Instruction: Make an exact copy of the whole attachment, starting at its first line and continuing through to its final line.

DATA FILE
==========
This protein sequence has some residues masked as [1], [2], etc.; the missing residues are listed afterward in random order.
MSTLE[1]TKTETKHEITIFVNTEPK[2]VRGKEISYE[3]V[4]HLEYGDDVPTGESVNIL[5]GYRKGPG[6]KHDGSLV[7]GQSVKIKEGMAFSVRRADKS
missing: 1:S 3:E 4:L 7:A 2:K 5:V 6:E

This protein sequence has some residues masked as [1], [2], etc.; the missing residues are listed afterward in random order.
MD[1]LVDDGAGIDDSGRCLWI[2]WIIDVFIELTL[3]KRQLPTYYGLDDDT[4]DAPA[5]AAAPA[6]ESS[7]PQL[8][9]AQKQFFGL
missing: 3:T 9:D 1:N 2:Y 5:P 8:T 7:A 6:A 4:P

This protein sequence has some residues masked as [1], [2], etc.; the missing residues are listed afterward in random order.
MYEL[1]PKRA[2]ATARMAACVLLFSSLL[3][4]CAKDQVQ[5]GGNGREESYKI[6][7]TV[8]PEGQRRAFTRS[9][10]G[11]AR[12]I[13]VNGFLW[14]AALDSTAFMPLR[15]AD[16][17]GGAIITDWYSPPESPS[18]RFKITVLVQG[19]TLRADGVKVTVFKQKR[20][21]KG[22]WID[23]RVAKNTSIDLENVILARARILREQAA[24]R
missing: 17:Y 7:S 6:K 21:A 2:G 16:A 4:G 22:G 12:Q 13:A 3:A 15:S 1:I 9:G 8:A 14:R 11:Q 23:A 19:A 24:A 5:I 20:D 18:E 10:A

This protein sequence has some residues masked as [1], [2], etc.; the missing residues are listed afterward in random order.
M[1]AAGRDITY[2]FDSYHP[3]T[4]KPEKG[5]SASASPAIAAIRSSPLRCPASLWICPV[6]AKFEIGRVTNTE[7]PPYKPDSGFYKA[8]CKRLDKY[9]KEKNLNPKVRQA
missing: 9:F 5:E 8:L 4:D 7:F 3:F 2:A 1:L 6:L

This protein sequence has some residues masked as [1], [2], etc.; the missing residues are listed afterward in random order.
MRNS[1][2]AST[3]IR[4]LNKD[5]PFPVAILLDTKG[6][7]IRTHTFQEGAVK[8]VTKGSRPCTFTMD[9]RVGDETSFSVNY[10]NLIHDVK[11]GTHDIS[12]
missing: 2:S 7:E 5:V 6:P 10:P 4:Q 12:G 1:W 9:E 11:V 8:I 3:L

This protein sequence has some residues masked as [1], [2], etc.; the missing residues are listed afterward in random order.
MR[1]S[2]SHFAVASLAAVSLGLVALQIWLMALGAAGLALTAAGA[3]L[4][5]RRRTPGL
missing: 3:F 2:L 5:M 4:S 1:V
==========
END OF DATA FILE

This protein sequence has some residues masked as [1], [2], etc.; the missing residues are listed afterward in random order.
MSTLE[1]TKTETKHEITIFVNTEPK[2]VRGKEISYE[3]V[4]HLEYGDDVPTGESVNIL[5]GYRKGPG[6]KHDGSLV[7]GQSVKIKEGMAFSVRRADKS
missing: 1:S 3:E 4:L 7:A 2:K 5:V 6:E

This protein sequence has some residues masked as [1], [2], etc.; the missing residues are listed afterward in random order.
MD[1]LVDDGAGIDDSGRCLWI[2]WIIDVFIELTL[3]KRQLPTYYGLDDDT[4]DAPA[5]AAAPA[6]ESS[7]PQL[8][9]AQKQFFGL
missing: 3:T 9:D 1:N 2:Y 5:P 8:T 7:A 6:A 4:P

This protein sequence has some residues masked as [1], [2], etc.; the missing residues are listed afterward in random order.
MYEL[1]PKRA[2]ATARMAACVLLFSSLL[3][4]CAKDQVQ[5]GGNGREESYKI[6][7]TV[8]PEGQRRAFTRS[9][10]G[11]AR[12]I[13]VNGFLW[14]AALDSTAFMPLR[15]AD[16][17]GGAIITDWYSPPESPS[18]RFKITVLVQG[19]TLRADGVKVTVFKQKR[20][21]KG[22]WID[23]RVAKNTSIDLENVILARARILREQAA[24]R
missing: 17:Y 7:S 6:K 21:A 2:G 16:A 4:G 22:G 12:Q 13:A 3:A 15:S 1:I 9:G 8:A 14:R 11:Q 23:A 19:A 24:A 5:I 20:D 18:E 10:A

This protein sequence has some residues masked as [1], [2], etc.; the missing residues are listed afterward in random order.
M[1]AAGRDITY[2]FDSYHP[3]T[4]KPEKG[5]SASASPAIAAIRSSPLRCPASLWICPV[6]AKFEIGRVTNTE[7]PPYKPDSGFYKA[8]CKRLDKY[9]KEKNLNPKVRQA
missing: 9:F 5:E 8:L 4:D 7:F 3:F 2:A 1:L 6:L

This protein sequence has some residues masked as [1], [2], etc.; the missing residues are listed afterward in random order.
MRNS[1][2]AST[3]IR[4]LNKD[5]PFPVAILLDTKG[6][7]IRTHTFQEGAVK[8]VTKGSRPCTFTMD[9]RVGDETSFSVNY[10]NLIHDVK[11]GTHDIS[12]
missing: 2:S 7:E 5:V 6:P 10:P 4:Q 12:G 1:W 9:E 11:V 8:I 3:L

This protein sequence has some residues masked as [1], [2], etc.; the missing residues are listed afterward in random order.
MR[1]S[2]SHFAVASLAAVSLGLVALQIWLMALGAAGLALTAAGA[3]L[4][5]RRRTPGL
missing: 3:F 2:L 5:M 4:S 1:V